INTER NET services giant Google Inc. has launched the Google Earth 5.0 with an update called Ocean. The new feature allows users to look at 3D images of the underwa ter terrain and view the world's large bodies of water. Two additional features were also added to Google Earth 5.0. They include the H istorical Imagery and Touring. The former is a virtual time travel to areas usi ng archived satellite imagery. The latter is a feature that allows users to exp erience a voice-over tour of Google Earth. Users can view photos and videos embedded n Google Earth 5.0. There are also ad ditional materials from about 80 oceanographic organizations and a National Geo graphic Magazine quiz feature. There are also archival videos from the famous o ceanographer Jacques Cousteau. There is also a new Google Earth "GSP tracking" feature, which was initially av ailable on the paid versions of Google Earth. Incidentally, Google added these features to highlight environmental issues. Go ogle has already invited to the launch of Google Earth 5.0 former vice presiden t and environment advocate Al Gore who spoke of the new Historical Imagery feat ure, which also shows the drastic environmental changes happening to the planet . In light of these new Google Earth features, Google CEO Eric Schmidt talked abo ut the biodiversity loss in the world's oceans and said that the Internet compa ny can help change people's perception of the environment. Some Philippine oceanographic landmarks are also highlighted in Google Earth 5. 0. Among these are Apo Coral Reef and dive spots in the island resort of Boraca y and Siargao. The Google Earth 5.0 software can be downloaded for free. Watch this video:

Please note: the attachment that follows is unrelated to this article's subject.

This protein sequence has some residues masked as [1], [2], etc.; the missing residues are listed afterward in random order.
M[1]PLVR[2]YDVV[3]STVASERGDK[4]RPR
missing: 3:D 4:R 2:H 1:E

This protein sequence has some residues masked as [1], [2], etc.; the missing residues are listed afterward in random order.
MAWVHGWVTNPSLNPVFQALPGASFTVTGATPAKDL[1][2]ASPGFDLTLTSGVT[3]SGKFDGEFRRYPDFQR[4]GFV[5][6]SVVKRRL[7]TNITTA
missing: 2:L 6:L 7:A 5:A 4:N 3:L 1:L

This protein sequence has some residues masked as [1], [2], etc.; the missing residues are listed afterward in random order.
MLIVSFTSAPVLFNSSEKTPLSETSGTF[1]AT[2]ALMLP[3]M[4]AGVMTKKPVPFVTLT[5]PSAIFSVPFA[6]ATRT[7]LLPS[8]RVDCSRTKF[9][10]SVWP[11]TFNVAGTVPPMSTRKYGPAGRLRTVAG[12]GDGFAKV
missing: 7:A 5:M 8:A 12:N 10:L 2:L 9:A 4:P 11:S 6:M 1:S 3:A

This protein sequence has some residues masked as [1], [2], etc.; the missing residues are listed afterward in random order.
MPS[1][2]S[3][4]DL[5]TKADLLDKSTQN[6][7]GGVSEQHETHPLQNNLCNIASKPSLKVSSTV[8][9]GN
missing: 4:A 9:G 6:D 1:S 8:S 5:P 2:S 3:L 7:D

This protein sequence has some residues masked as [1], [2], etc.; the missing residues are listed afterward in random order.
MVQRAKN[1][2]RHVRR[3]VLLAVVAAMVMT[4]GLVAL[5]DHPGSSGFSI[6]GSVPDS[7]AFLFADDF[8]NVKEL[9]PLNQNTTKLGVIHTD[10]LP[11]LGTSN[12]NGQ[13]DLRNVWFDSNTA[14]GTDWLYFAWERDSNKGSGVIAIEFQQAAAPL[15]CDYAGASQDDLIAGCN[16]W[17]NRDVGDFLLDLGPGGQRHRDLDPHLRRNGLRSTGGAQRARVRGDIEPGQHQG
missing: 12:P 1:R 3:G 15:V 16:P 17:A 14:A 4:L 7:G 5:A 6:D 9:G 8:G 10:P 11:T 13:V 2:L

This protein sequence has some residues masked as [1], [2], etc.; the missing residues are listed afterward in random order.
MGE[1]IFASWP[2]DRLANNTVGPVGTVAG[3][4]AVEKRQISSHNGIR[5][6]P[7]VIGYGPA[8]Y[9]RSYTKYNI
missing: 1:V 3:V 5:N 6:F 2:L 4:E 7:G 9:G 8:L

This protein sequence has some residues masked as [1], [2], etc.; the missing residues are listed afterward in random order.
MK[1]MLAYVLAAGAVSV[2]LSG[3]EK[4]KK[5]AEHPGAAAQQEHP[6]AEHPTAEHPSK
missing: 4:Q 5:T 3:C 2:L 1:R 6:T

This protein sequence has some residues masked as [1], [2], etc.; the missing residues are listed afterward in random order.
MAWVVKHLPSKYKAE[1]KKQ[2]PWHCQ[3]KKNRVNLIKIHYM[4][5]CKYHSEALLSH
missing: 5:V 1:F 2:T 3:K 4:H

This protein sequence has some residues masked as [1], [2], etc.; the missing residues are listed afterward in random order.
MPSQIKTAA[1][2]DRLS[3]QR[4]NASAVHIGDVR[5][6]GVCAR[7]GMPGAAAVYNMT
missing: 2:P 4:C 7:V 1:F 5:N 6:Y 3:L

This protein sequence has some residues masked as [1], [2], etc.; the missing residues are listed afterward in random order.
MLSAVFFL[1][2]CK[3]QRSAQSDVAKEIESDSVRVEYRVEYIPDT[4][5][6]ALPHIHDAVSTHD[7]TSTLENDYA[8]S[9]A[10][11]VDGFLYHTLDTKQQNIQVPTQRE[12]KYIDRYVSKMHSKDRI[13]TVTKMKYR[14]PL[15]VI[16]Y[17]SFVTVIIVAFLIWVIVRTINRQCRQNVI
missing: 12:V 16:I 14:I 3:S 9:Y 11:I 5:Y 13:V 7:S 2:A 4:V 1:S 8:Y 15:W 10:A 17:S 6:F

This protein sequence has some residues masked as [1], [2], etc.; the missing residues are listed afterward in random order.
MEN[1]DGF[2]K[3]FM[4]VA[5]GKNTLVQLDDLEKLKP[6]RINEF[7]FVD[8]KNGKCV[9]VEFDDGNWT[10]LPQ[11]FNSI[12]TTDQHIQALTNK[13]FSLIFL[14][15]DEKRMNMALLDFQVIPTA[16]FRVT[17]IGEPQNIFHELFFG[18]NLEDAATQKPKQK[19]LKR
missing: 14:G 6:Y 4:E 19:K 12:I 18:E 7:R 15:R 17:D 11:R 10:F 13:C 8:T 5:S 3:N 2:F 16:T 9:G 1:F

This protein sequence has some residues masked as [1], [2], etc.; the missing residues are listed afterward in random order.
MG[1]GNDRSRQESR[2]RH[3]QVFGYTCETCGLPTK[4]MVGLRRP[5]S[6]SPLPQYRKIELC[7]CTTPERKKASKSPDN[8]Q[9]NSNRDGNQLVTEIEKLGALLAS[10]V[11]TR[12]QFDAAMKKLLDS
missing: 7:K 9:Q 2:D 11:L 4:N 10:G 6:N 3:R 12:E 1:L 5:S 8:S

YOU'RE lucky (or still sleeping) if you didn't see that phrase popped out of yo ur computer screen when you were doing a Google search. Apparently, sometime between " 6:30 a.m. PST and 7:25 a.m. PST this morning" a bug in the Google search rendered all websites harmf ul, heh. But Google immediately sprang into action and fixed this problem caused by a "h uman error."
What happened? Very simply, human error. Google flags search result s with the message "This site may harm your computer" if the site is known to i nstall malicious software in the background or otherwise surreptitiously. We do this to protect our users against visiting sites that could harm their compute rs. We work with a non-profit called StopBadware.org to get our list of URLs. S topBadware carefully researches each consumer complaint to decide fairly whethe r that URL belongs on the list. Since each case needs to be individually resear ched, this list is maintained by humans, not algorithms. We periodically receive updates to that list and received one such update to re lease on the site this morning. Unfortunately (and here's the human error), the URL of '/' was mistakenly checked in as a value to the file and '/' expands to all URLs. Fortunately, our on-call site reliability team found the problem qui ckly and reverted the file. Since we push these updates in a staggered and roll ing fashion, the errors began appearing between 6:27 a.m. and 6:40 a.m. and beg an disappearing between 7:10 and 7:25 a.m., so the duration of the problem for any particular user was approximately 40 minutes.
Phew...